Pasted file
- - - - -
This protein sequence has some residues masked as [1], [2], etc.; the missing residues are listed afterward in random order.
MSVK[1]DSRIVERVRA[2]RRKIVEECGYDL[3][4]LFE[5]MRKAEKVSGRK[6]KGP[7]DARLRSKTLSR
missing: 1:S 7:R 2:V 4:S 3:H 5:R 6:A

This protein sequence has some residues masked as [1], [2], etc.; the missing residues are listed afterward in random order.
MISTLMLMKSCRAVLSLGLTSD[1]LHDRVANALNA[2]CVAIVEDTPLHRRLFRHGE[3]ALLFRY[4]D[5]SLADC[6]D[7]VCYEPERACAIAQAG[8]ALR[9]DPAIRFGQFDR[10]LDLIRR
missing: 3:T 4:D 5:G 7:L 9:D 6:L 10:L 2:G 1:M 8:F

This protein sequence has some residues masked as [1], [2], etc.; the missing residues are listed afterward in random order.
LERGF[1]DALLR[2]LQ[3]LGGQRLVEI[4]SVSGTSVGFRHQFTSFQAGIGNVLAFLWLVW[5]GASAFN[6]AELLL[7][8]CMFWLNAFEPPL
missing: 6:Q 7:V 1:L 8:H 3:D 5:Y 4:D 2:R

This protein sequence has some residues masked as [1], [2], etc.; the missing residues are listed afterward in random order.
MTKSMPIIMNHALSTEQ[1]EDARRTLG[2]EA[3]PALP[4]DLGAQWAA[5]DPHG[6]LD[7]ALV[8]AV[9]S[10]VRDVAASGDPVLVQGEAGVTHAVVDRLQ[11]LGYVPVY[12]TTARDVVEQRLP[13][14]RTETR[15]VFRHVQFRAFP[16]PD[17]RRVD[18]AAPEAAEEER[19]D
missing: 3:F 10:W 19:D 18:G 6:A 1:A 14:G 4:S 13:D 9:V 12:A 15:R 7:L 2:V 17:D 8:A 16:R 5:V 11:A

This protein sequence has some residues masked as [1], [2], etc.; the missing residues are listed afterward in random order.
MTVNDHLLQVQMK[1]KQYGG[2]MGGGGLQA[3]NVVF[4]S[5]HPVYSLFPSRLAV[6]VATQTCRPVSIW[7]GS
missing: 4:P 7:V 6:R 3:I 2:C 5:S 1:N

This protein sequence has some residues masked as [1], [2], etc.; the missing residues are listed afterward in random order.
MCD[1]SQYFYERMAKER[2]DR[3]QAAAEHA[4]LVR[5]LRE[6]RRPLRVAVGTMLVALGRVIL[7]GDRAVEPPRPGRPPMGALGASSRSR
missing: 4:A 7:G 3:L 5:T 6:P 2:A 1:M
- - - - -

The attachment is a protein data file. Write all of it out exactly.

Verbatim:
This protein sequence has some residues masked as [1], [2], etc.; the missing residues are listed afterward in random order.
MSVK[1]DSRIVERVRA[2]RRKIVEECGYDL[3][4]LFE[5]MRKAEKVSGRK[6]KGP[7]DARLRSKTLSR
missing: 1:S 7:R 2:V 4:S 3:H 5:R 6:A

This protein sequence has some residues masked as [1], [2], etc.; the missing residues are listed afterward in random order.
MISTLMLMKSCRAVLSLGLTSD[1]LHDRVANALNA[2]CVAIVEDTPLHRRLFRHGE[3]ALLFRY[4]D[5]SLADC[6]D[7]VCYEPERACAIAQAG[8]ALR[9]DPAIRFGQFDR[10]LDLIRR
missing: 3:T 4:D 5:G 7:L 9:D 6:L 10:L 2:G 1:M 8:F

This protein sequence has some residues masked as [1], [2], etc.; the missing residues are listed afterward in random order.
LERGF[1]DALLR[2]LQ[3]LGGQRLVEI[4]SVSGTSVGFRHQFTSFQAGIGNVLAFLWLVW[5]GASAFN[6]AELLL[7][8]CMFWLNAFEPPL
missing: 6:Q 7:V 1:L 8:H 3:D 5:Y 4:D 2:R

This protein sequence has some residues masked as [1], [2], etc.; the missing residues are listed afterward in random order.
MTKSMPIIMNHALSTEQ[1]EDARRTLG[2]EA[3]PALP[4]DLGAQWAA[5]DPHG[6]LD[7]ALV[8]AV[9]S[10]VRDVAASGDPVLVQGEAGVTHAVVDRLQ[11]LGYVPVY[12]TTARDVVEQRLP[13][14]RTETR[15]VFRHVQFRAFP[16]PD[17]RRVD[18]AAPEAAEEER[19]D
missing: 3:F 10:W 19:D 18:G 6:A 1:A 14:G 4:S 13:D 9:V 12:A 15:R 7:L 2:V 17:D 8:A 16:R 5:V 11:A

This protein sequence has some residues masked as [1], [2], etc.; the missing residues are listed afterward in random order.
MTVNDHLLQVQMK[1]KQYGG[2]MGGGGLQA[3]NVVF[4]S[5]HPVYSLFPSRLAV[6]VATQTCRPVSIW[7]GS
missing: 4:P 7:V 6:R 3:I 2:C 5:S 1:N

This protein sequence has some residues masked as [1], [2], etc.; the missing residues are listed afterward in random order.
MCD[1]SQYFYERMAKER[2]DR[3]QAAAEHA[4]LVR[5]LRE[6]RRPLRVAVGTMLVALGRVIL[7]GDRAVEPPRPGRPPMGALGASSRSR
missing: 4:A 7:G 3:L 5:T 6:P 2:A 1:M